Did you know that drying your hair naturally is much more dangerous than blow-drying? Going to bed with wet hair means choosing the shortest way to split ends. Tim Moore, PhD in Microelectronics from Cambridge University and Chief Technology Officer at ghd, has been studying the process of drying hair for several years and, in the end, wrote a detailed instruction on how to do it right.
Why is it bad to dry your hair without a hair dryer?
Dr. Moore says that “natural drying” is the worst thing you can do to your hair. He explains it this way. From the very first seconds, contact of hair with water changes its complicated structure at the molecular level. Each hair is a complex structure. First of all, it has an outer protective layer (cuticle), consisting of several layers of elongated keratinized cells, the so-called hair scales.
The main part of the hair is the cortex, formed from a pure protein, carotene. It is responsible for the volume of the hair (genetically determined) and its color (the chemical processes of pigment change occur in the cortex). The central element of the hair is the medulla, which is responsible for thermal conductivity. Our strands heat up or cool down depending on the temperature of the medulla. However, it is not found in some types of hair, such as vellus hair.
What happens when we wash our hair or just wet it? Try to imagine yourself inside a house with a leaky roof: when it comes to hair, your role will resemble that of cortex, and the cuticle will represent the tiles through the gaps in which moisture enters.
Because of the water, the cortex swells, and the hair increases in volume. It could become very fragile and almost defenseless because the cuticle scales, softens, and becomes fully open.
Most importantly, the longer we leave the hair wet and the longer the contact with water lasts, the more it continues to swell, “stretching” the cuticle. At the same time, each wash, followed by a slow drying time, puts the protective layer of the hair to the test, causing the appearance of cracks in the protective layer. Have mercy for your hair, as Tim Moore convinces: dry it immediately after washing.
The second terrible mistake he advises to avoid is going to bed with wet hair. Yes, in order to save time, we often go to bed as soon as we wash our hair. By doing this, you can cause damage to the hair, the correction of which will take many months.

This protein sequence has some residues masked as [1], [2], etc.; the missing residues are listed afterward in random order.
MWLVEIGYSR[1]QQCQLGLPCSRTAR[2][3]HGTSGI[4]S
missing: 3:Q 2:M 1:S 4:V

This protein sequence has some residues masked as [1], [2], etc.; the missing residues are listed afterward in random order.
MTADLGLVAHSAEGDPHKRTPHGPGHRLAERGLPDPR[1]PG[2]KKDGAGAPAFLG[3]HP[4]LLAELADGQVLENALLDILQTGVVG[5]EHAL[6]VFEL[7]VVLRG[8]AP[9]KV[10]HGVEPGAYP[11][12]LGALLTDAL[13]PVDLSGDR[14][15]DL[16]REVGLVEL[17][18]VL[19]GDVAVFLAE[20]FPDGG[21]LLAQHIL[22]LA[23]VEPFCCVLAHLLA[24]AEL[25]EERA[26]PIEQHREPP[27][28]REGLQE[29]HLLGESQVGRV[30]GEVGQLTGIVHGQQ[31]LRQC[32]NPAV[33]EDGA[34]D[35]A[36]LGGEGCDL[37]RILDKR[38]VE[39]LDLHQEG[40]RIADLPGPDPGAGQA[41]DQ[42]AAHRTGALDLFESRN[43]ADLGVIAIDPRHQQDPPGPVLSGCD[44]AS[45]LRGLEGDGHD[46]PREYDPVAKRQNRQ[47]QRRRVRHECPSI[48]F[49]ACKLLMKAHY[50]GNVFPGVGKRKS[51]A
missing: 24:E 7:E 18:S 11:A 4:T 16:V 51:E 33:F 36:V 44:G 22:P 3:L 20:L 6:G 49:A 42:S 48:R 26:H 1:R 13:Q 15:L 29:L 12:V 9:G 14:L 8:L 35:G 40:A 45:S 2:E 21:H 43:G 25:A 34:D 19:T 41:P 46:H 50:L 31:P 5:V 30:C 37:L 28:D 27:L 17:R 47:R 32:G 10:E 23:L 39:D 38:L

What’s the matter here? While sleeping, we make involuntary movements, including fidgeting with our heads on the pillow – this friction is strong enough and can lead to thinning and brittle hair (in general, this is about the same as if you left the house with wet hair, pulling a hat on your head).
By the way, weather conditions greatly affect the quality of drying: high humidity will instantly reduce all styling efforts to nothing – use a heat-protective spray to reduce its effect on the hair. Tests conducted by Dr. Moore have shown that, as hard as it is to believe, our hair feels its best in winter – on a cold, clear day at zero degrees.
As for care products, the doctor is surprisingly loyal and advises to focus on the average price category. He assures that both luxury products and the mass market were tested in laboratory and field conditions. It turns out that “luxurious expensive bottles” are not worth paying incredibly high prices for them.
Summary: choose the “middle ground”, or the brand of the middle category (however, it’s up to you to decide).
Backed up by knowledge, we dry our hair in a new way – correctly and without harm:
In the conditions of constant time pressure, when we barely have time to wash our hair, we try to quickly pick up a hair dryer. Slow down, advises Dr. Moore. First, you need to gently dry your hair with a towel: wrap it around your head, grab the length of the hair, and massage lightly to absorb the main excess moisture.
It is not recommended to comb wet hair, but you need to prepare for drying. Don’t do it with a brush! Choose only a comb with large, rare teeth. If your hair continues to be very tangled, use a blow dryer with cold air for a few minutes and “flake” the hair with your fingers.
Using thermal appliances to work with wet hair can be disastrous. Imagine what happens to water at the highest possible temperatures: it turns into steam, which expands. When heated, drops of moisture remaining inside the hair can literally flare-up, practically burning its contents.
There is only one piece of advice here: use heat-protective sprays after drying and before styling and avoid temperatures above 210 degrees. They harm both the color and quality of your hair.